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La Sagrada Família and the World of Antoni Gaudí

Enjoy Modernista Barcelona, celebrating the work of Gaudí
Rating: 5 out of 5 by EveryTrail members
Difficulty: Easy
Length: 3.9 miles
Duration: Full day

Overview :  There can't be many devoutly religious, politically conservative architects from small, European stateless nations who have inspired... more »

Tips:  The official website has a link to the Servi Caixa website for online advance purchase of timed tickets. This can be hit and miss, as ... more »

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Points of Interest

In an increasingly secular age there's something about this church, which was intended by Gaudí as a work of expiation for the sins of Barcelona, that compels people (more than 2.8 million of them annually) to come. Some are captivated by the romance of a building unfinished after 130 years that will probably be completed in our lifetime; a number... More

2. Subirachs' Sculptures, Passion façade, La Sagrada Familia

When Josep Maria Subirachs' sculptures for The Passion façade began to take shape, fans of the rich ornamentation of the Nativity façade were appalled, arguing that the sculptor's vision was out of sympathy with the work overseen by the master and so debased his memory.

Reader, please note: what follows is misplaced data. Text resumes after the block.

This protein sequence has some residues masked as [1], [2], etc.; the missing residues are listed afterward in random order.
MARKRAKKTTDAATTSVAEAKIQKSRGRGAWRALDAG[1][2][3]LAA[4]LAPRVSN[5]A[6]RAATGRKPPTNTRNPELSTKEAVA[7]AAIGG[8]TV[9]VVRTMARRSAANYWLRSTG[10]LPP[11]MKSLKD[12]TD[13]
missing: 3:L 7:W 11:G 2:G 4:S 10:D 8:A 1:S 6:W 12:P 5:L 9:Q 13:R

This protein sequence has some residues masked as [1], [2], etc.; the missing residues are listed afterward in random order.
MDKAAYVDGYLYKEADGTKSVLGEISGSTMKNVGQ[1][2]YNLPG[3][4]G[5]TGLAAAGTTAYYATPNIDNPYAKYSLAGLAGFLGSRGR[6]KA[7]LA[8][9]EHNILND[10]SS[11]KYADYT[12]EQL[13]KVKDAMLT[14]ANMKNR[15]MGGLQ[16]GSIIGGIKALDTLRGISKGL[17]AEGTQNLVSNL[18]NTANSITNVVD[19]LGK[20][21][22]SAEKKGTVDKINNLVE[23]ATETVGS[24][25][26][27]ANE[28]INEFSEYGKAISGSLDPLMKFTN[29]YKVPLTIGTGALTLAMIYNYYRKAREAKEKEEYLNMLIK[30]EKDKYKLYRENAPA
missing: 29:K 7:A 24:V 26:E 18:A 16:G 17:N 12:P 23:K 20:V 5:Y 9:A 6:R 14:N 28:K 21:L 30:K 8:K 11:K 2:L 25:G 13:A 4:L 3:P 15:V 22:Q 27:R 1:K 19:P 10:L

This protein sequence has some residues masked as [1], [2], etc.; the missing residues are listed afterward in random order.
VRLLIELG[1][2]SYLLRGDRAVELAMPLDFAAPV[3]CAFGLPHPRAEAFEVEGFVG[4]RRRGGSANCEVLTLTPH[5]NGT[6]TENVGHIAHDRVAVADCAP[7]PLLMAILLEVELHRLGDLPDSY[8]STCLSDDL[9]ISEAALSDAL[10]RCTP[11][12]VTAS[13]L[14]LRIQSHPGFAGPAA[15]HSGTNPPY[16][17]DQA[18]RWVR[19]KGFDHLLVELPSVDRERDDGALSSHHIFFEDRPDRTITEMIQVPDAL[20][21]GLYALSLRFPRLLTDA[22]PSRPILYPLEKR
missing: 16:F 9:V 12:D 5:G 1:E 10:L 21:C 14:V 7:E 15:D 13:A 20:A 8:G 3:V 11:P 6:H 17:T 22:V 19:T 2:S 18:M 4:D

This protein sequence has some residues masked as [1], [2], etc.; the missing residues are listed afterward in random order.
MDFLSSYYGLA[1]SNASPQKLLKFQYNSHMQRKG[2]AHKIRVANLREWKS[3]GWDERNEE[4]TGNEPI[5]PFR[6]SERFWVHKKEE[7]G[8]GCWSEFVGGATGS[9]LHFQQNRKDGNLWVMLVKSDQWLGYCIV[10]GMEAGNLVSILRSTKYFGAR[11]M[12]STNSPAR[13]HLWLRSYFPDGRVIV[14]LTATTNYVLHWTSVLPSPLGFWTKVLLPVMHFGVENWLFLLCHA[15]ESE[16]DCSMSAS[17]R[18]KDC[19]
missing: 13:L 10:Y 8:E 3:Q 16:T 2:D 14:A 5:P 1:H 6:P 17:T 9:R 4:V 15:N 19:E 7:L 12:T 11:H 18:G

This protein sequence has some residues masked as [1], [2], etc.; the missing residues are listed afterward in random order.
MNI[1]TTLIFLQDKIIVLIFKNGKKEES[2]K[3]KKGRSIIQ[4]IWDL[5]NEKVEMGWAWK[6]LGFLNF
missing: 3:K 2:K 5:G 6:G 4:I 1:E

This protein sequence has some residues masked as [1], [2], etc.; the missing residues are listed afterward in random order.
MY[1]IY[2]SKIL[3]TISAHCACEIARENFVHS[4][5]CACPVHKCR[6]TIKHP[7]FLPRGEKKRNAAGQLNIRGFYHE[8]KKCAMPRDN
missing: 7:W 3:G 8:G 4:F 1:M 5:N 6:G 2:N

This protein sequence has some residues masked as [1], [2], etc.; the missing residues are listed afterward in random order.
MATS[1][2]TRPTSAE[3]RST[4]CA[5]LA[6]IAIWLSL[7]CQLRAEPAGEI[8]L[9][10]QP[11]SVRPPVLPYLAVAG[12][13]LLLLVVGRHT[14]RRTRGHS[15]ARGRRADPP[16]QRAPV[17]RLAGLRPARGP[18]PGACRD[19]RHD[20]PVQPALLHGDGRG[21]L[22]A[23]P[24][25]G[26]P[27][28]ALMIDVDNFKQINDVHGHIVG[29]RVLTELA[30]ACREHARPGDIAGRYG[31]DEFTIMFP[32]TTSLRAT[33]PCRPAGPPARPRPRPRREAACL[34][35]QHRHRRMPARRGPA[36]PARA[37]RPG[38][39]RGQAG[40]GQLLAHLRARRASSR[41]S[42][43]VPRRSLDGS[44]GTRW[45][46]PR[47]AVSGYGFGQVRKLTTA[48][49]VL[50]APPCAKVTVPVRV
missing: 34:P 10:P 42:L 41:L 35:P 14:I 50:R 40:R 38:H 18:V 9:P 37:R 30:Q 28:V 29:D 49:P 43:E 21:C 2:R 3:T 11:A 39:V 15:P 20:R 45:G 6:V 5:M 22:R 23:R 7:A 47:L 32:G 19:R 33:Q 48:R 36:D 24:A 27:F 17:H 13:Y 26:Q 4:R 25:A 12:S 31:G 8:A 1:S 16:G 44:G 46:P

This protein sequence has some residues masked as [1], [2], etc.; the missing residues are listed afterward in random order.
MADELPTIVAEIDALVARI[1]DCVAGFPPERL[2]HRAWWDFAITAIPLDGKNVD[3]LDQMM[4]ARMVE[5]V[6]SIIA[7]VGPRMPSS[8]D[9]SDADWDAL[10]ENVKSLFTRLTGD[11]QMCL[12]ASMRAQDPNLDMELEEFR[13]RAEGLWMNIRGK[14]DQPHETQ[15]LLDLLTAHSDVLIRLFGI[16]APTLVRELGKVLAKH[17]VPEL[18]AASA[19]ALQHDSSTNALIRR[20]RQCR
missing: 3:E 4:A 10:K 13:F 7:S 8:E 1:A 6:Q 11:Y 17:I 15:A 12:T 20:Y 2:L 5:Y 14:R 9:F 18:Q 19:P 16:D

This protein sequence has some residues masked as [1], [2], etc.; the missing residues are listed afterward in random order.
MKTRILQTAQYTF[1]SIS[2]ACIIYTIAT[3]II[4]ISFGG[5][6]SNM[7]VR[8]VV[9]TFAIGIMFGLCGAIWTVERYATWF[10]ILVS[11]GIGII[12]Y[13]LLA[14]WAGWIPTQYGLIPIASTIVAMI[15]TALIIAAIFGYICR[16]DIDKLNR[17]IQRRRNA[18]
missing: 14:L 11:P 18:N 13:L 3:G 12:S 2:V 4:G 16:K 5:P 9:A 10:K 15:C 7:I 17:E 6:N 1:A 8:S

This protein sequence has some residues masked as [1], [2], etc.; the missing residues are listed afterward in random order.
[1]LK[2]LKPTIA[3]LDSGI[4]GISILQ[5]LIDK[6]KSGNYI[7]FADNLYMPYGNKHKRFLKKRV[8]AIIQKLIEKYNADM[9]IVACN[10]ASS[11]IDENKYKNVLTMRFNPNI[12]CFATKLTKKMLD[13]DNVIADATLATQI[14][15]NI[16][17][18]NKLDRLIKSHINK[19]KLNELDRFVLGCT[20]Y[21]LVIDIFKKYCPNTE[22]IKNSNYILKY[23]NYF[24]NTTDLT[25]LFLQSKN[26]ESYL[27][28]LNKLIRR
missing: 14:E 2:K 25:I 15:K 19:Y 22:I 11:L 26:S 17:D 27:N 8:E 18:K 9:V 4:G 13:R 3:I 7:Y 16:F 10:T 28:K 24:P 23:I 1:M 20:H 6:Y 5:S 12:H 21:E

Twenty years later the stark expressionism of Subirachs' angular and... More


Sometimes it feels as if Barcelona's mission is to enchant. This is seldom more apparent than in the joyfully innocent Park Güell, a soon-abandoned garden suburb with plots for 60 houses north of the Eixample. The large site gave full flower to Gaudí's imagination, as the extensive use of trencadí--brilliantly colored broken-tiled mosaics--creates... More


You can't help wondering what the locals thought a century ago when a monumentally vast apartment complex, which seems more moulded than built, wrapped its way around one corner of the Passeig de Gràcia and Carrer Provença. The dense and chunky edifice was called Casa Milà, but its appearance meant that it soon became known as "La Pedrera" or the ... More


Gaudí famously declared that there are "no straight lines in nature," and perhaps the best illustration of this is the extraordinary interior of the iridescently beautiful Casa Batlló. If you stroll along the Passeig de Gràcia, you'll know it for its strangely mask-like balconies. Their rows along the upper floors of the façade look like a parade ... More


This new museum, not far from the Passeig de Gràcia, provides a wonderful showcase for artifacts created with a Modernist aesthetic.

If you've previously found Art Nouveau to be a rather stuffy style, Catalunya's aesthetic variant really knew how to blow the cobwebs away. Prepare to be astonished by the beauty of items, from dazzling stained... More